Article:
9. 2-3% lithium carbonate, pearl ash, soda ash, or borax can flux the glaze more (increase melting) and may improve the color response. If you don't seive the glaze after you add the material (just blend well) then you will be left with some crystals which will create some localized fluxing. I would not recommend any of this if you were making functional pots. I understand calculating percentage may be a little complicated since you are starting with a wet glaze. You can either add x dry to a cup of glaze, test, then adjust or calculate the amount of dry material in x amount of wet glaze by measuring the specific gravity. If you look at recipes for texture/sculpture/special effects glazes you will notice trends in the materials used and amounts. This will give you a starting point if you are looking for a particular effect.
  10. Can you give us some more information? Cone? Color? Recipe? Here are some ways to make a glaze matte: Increase alumina, decrease silica, add calcium, add magnesium
  11. @kathleencorcoran I have used Redart sig on bisque, then fired to cone 6 with no problems. This may be different with more refractory clays (ball clay/white sig). Sig is very opaque (I think because of the fine particle size) so you do not need a lot to cover the clay body. You can experiment with different thicknesses but I would try to use it the same way you would on greenware. Since you are pit firing the sig may adhere better to bone dry clay
  12. As Neil and Magnolia said, I believe it is either volatile or soluble fluxes. Some glazes do this more than others but especially those with higher amounts of Neph Sy, Lithium Carbonate, basically any on the alkaline fluxes/feldspars high in sodium, potassium, and lithium.
  13. Glazes will look a little brighter and the body will be more white and glassy using porcelain. These are generalizations and it depends, of course, on the formulation of the body. If you are comparing white stoneware vs porcelain in reduction, transparent glazes will look far better on porcelain. Porcelain is generally less plastic and more thixotropic/more difficult to work with. It's a trade off, workability for whiteness/translucency of the body and brightness of the glazes. I say make some of your work with 25-50 pounds of porcelain, 2 different clay bodies if possible, glaze it, and then assess the results. The only way you will know is to try it. There are many nice white stonewares out there but in my opinion porcelain has something that stoneware does not. Many times the compromise of workability is not sensible but it really depends on the type of work you are making and the glazes you use.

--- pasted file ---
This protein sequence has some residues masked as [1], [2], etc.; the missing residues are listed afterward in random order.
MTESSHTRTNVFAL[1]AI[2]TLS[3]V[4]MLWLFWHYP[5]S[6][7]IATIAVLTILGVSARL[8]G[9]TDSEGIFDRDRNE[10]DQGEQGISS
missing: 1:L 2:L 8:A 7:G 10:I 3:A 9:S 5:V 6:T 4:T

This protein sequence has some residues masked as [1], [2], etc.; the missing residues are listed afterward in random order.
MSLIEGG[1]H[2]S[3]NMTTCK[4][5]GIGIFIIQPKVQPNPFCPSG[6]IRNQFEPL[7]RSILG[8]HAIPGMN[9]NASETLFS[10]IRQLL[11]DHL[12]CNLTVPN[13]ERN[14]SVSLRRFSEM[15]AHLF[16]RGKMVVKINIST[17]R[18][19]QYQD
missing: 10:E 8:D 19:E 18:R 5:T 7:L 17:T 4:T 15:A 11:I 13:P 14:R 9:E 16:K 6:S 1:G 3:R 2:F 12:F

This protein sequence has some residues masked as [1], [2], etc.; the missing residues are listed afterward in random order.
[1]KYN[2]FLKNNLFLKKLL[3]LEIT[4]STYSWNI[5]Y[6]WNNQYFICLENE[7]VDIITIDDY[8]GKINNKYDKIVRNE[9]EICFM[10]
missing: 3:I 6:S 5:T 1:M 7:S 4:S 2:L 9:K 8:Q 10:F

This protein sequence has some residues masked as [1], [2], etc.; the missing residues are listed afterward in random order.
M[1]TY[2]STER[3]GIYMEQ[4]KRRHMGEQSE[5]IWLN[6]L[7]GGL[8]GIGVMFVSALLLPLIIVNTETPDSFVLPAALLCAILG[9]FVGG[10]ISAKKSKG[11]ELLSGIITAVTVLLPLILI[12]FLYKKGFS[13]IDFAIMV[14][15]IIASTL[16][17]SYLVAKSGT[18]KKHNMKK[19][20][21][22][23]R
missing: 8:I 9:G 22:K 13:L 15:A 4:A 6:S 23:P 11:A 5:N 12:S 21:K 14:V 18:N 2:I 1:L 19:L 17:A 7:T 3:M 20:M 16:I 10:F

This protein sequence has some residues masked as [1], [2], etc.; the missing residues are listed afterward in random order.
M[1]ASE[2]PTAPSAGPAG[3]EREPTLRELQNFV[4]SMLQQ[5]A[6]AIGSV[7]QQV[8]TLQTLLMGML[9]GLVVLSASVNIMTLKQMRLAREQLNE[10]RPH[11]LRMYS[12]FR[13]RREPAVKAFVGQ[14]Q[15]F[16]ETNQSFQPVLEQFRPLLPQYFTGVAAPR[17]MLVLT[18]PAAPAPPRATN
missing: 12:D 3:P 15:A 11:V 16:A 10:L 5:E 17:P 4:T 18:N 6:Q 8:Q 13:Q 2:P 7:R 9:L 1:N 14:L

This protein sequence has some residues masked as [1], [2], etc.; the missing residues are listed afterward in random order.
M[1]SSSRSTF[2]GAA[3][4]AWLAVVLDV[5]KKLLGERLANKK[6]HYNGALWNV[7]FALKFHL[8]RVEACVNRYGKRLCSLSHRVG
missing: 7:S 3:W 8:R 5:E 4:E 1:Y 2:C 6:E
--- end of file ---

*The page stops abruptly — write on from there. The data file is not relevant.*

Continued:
14. Another thing to consider is the clay memory. Porcelain remembers. Say you remove a leatherhard pot from the mold and put too much weight on one side of it (imagine holding a cup sideways). Even if the pot does not go oval in that moment it may be enough for it to cause warping later on. However I suspect this is a problem with uneven drying, even a little bit can cause significant distortion
  15. Are your pieces warping in drying or firing? Evenly drying will take care of most drying warpage, I think. If your porcelain has a high amount of plasticizer this can require more attention. If your work is warping during the firing >>> Do you mix your own casting slip? How important is translucency to your work? Although changing the form will help I think the pyroplasticity of the porcelain is a more important factor. I think many porcelains are over fluxed to make them more translucent (a broad statement). For example you may be able to reduce the amount of feldspar in your casting slip, maintain 0% porosity, and reduce the pyroplastic deformation of your pots. Another option is adding a filler such as pyrophyllite or alumina. From what I have read potassium feldspars create a more viscous melt than sodium feldspars (custer will deform less than minspar in an equal level of vitrification). If you test/mix your own casting slip you will have much more control over the warpage of your pieces and have to compromise the design of the form less. I'm in over my head, calling on @glazenerd